All oil based and water based anabolic steroids should be taken intramuscularly. This means the shot must penetrate the skin and subcutaneous tissue to enter the muscle itself. Intramuscular injections are used when prompt absorption is desired, when larger doses are needed than can be given cutaneously or when a drug is too irritating to be given subcutaneously. The common sites for intramuscular injectons include the buttock, lateral side of the thigh, and the deltoid region of the arm. Muscles in these areas, especially the gluteal muscles in the buttock, are fairly thick. Because of the large number of muscle fibers and extensive fascia, (fascia is a type of connective tissue that surrounds and separates muscles) the drug has a large surface area for absorption. Absorption is further promoted by the extensive blood supply to muscles. Ideally, intramuscular injections should be given deep within the muscle and away from major nerves and blood vessels.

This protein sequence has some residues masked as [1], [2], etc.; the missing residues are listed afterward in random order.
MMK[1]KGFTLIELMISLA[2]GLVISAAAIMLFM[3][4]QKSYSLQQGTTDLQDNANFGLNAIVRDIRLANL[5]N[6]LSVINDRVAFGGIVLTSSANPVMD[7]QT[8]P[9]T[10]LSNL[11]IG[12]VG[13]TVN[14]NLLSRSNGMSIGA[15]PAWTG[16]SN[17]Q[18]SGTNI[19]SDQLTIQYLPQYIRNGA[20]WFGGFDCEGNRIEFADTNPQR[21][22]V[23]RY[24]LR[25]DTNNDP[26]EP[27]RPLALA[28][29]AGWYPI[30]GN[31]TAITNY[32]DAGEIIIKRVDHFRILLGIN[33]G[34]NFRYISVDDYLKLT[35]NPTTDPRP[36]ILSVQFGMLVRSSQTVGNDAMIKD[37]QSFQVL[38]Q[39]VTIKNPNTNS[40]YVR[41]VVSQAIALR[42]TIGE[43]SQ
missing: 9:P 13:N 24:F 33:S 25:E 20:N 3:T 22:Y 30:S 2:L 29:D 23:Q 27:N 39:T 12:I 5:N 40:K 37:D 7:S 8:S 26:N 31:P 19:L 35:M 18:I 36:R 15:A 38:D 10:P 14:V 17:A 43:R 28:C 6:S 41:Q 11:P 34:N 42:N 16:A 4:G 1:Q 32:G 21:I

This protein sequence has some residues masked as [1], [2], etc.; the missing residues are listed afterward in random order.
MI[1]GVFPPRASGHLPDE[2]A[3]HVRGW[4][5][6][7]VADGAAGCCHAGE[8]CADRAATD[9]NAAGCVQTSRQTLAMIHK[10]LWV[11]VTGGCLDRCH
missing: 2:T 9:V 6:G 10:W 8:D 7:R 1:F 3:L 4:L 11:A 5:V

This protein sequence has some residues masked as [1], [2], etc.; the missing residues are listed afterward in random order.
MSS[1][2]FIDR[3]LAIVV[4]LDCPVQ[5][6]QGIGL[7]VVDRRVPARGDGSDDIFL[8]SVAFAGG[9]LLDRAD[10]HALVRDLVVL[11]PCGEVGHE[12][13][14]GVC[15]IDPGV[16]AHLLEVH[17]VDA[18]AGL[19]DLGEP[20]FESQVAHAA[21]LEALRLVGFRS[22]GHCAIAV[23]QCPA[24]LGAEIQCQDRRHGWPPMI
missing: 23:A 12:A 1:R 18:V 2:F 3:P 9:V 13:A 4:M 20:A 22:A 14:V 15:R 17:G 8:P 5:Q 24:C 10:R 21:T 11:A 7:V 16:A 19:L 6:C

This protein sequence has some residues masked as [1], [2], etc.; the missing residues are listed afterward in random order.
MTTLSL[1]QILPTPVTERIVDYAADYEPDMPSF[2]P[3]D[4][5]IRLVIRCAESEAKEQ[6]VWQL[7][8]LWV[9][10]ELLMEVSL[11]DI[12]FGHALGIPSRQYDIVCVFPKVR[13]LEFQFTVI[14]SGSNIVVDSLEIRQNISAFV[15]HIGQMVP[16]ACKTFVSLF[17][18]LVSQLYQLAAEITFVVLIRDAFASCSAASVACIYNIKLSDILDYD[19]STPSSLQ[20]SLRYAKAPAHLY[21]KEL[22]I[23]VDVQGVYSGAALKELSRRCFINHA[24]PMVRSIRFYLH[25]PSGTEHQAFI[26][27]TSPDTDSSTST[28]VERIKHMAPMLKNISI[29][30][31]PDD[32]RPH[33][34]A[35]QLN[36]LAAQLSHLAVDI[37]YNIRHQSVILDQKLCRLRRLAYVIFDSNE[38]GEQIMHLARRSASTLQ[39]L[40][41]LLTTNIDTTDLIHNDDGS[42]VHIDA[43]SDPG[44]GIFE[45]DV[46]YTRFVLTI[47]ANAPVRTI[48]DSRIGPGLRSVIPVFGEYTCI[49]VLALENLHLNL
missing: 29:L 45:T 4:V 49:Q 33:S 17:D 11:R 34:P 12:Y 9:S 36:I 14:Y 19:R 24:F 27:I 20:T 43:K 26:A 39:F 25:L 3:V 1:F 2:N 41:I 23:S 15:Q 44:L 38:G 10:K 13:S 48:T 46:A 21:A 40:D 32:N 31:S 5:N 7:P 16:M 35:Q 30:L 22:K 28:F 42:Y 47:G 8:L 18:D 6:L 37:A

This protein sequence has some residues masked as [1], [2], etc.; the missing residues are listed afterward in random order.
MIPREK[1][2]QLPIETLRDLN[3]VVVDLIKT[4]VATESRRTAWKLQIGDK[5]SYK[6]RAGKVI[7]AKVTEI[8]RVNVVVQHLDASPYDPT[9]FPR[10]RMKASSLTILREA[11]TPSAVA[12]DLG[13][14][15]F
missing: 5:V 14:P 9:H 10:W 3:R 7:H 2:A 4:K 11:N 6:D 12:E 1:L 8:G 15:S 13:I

The best site for steroid injections is in the gluteus medius muscle which is located in the upper outer quadrant of the buttock. The iliac crest serves as a landmark for this quadrant. The spot for an injection in an adult is usually to 7 1/2 centimeters (2 to 3 inches) below the iliac crest. The iliac crest is the top of the pelvic girdle on the posterior (back) side. You can find the iliac crest by feeling the uppermost bony area above each gluteal muscle. The upper outer quadrant is chosen because the muscle in this area is quite thick and has few nerves. The probability of injecting the drug into a blood vessel is remote in this area. Injecting here reduces the chance of injury to the sciatic nerve which runs through the lower and middle area of the buttock. It controls the posterior of each thigh and the entire leg from the knee down. If an injection is too close to this nerve or actually hits it, extreme pain and temporary paralysis can be felt in these areas. This is especially undesirable and warrants staying as far away from this area as possible.